by Giles Coverdale


On my gap year I worked as a care assistant in a nursing home. Many of the patients were in the final stages of Alzheimer's and needed our assistance in performing even the most basic of tasks such as eating and bathing. It became my regular duty to help look after one particular patient -David.

David was was relatively young -in his seventies. He had Alzheimer's and MRSA. He never had any visitors although apparently he had family living quite near. There was little in his room to give me any clues about his life before his incapacitation. Every morning the task fell to me to help him eat.

David was a difficult patient. Admittedly this was not by his own volition as his Alzheimer's was so debilitating. He could no longer speak or understand anything anyone said and every time I walked into his room he would always be curled up on his bed in the foetal position, fixing me with a venomous, unwavering stare.

It was a time consuming task feeding David. Often he would push his tongue out so that it was almost impossible to spoon anything into his mouth. Other times he would refuse to swallow and just dribble over the bedsheets. Occasionally he would decide to spray it all over the room, covering me in MRSA coated food and forcing me to scrub my arms and clothes clean. Speaking to him did not seem to register at all and certainly no amount of coaxing made mealtimes any easier.

I never let my growing irritation show but sadly! began to develop what can only be described as real loathing for David. Although I knew that this was completely irrational as he was almost certainly entirely incapable of realising the anguish he was causing me, I found it almost impossible to retain any kind of empathy or compassion. I think part of the problem was that he did not really look ill when covered by his bedsheets. His facial expression was that of a grumpy, irritable old man who would stare at me with petulant wrath at being disturbed while I was trying to help him. In a way I found it difficult to truly convince myself that he really was unable to make my task any easier and that he was not acting out of pure spite.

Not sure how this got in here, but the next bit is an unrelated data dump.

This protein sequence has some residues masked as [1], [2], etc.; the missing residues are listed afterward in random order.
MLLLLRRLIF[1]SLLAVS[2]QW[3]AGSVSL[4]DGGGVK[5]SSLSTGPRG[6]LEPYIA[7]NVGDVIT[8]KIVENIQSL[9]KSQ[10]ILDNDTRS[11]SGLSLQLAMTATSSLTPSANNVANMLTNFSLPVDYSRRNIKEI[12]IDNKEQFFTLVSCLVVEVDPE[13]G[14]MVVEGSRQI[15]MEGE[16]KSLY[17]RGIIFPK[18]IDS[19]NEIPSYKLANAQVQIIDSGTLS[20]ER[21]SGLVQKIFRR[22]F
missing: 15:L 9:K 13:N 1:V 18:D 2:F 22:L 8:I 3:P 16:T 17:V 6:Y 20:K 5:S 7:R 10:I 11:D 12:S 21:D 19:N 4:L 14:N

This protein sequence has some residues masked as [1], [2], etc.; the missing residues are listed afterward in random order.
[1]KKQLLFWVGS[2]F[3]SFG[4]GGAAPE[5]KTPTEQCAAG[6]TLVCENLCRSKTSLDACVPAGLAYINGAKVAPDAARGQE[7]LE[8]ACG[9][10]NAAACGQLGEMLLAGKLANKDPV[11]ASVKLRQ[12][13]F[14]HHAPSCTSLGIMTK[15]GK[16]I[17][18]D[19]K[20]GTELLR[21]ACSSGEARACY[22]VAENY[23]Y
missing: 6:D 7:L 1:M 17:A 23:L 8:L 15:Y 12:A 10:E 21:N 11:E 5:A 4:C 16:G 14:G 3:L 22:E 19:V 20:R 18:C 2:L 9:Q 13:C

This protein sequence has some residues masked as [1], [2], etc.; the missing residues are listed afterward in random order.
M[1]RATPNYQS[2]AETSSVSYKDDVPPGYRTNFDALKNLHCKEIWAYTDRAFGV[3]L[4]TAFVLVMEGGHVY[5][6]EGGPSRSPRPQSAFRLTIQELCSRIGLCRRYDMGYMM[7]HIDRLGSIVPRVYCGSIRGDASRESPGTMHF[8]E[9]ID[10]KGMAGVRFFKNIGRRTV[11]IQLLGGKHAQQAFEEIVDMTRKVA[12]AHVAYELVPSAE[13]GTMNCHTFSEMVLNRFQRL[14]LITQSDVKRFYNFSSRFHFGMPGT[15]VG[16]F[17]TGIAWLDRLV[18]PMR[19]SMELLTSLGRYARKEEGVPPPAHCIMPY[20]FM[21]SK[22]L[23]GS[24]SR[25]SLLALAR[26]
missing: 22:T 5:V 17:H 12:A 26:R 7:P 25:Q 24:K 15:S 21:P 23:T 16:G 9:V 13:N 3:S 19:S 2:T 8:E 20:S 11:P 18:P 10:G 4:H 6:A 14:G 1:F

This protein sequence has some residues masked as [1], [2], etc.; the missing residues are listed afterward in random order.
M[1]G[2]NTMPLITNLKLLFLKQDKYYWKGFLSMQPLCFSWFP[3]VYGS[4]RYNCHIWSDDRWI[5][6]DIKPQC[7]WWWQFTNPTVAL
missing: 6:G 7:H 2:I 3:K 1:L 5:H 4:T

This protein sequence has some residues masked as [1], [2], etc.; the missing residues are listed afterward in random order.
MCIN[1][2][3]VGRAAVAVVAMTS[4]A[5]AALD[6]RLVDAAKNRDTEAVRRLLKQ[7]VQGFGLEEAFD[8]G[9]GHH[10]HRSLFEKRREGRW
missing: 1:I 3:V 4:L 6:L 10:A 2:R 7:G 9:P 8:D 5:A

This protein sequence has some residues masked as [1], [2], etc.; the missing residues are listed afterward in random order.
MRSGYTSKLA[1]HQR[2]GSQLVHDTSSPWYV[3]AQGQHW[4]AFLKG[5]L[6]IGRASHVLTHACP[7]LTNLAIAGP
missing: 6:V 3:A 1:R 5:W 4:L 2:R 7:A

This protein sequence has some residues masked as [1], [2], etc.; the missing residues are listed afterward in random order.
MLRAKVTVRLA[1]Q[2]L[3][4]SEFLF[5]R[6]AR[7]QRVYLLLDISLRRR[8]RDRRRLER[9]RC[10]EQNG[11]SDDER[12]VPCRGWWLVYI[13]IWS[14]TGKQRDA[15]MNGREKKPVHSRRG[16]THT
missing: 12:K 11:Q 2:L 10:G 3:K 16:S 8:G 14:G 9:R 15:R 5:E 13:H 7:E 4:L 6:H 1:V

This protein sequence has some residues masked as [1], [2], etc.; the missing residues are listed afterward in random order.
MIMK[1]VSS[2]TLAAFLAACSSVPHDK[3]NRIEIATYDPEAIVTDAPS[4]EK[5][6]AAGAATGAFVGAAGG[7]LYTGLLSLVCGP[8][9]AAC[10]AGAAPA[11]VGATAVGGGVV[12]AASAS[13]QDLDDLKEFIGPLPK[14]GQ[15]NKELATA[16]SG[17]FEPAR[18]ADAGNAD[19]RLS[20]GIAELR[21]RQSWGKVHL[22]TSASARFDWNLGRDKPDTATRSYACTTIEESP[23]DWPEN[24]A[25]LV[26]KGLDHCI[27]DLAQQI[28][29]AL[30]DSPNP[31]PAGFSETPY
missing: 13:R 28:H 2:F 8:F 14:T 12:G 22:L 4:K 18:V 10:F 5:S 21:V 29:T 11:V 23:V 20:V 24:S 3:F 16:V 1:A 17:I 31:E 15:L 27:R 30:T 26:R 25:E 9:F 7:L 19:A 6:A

After a while I left the nursing home to go travelling in the latter part of my gap year. Although I occasionally thought about my old job in the nursing home, I never really wondered or cared what had happened to David.

When I arrived back from my travels I heard through a friend of my mother's who worked at the same nursing home that David had died. He had finally succumbed to the MRSA that was infecting him. I felt terrible. It was not anything I had done that made me feel guilty, as I had tried hard to never let my feelings affect my behaviour, it was the fact that I had been harbouring such poisonous thoughts for so long for such irrational and uncharitable reasons. To be honest it worried me that I was capable of having such a lapse of compassion for someone who really did need my help. I had forgotten to think of the man behind the disease.

Giles Coverdale

names and details changed to maintain patient confidentiality.


I think this experience was exceedingly useful as it showed me the patience that is sometimes needed when dealing with patients. I hope that I will remember the guilt that I felt in the future when I am placed in similarly challenging circumstances and not let my emotions build up in the same way again. I am glad that I was careful not to let my thoughts dictate how I behaved but it was a warning to me about how easily compassion can be lost when difficulties arise. The whole nursing home experience was hugely rewarding and taught me a lot about interacting with patients and dealing with people who are completely dependent. I’m sure it will help me in the future.

Whole Person Care


Sean Scattergood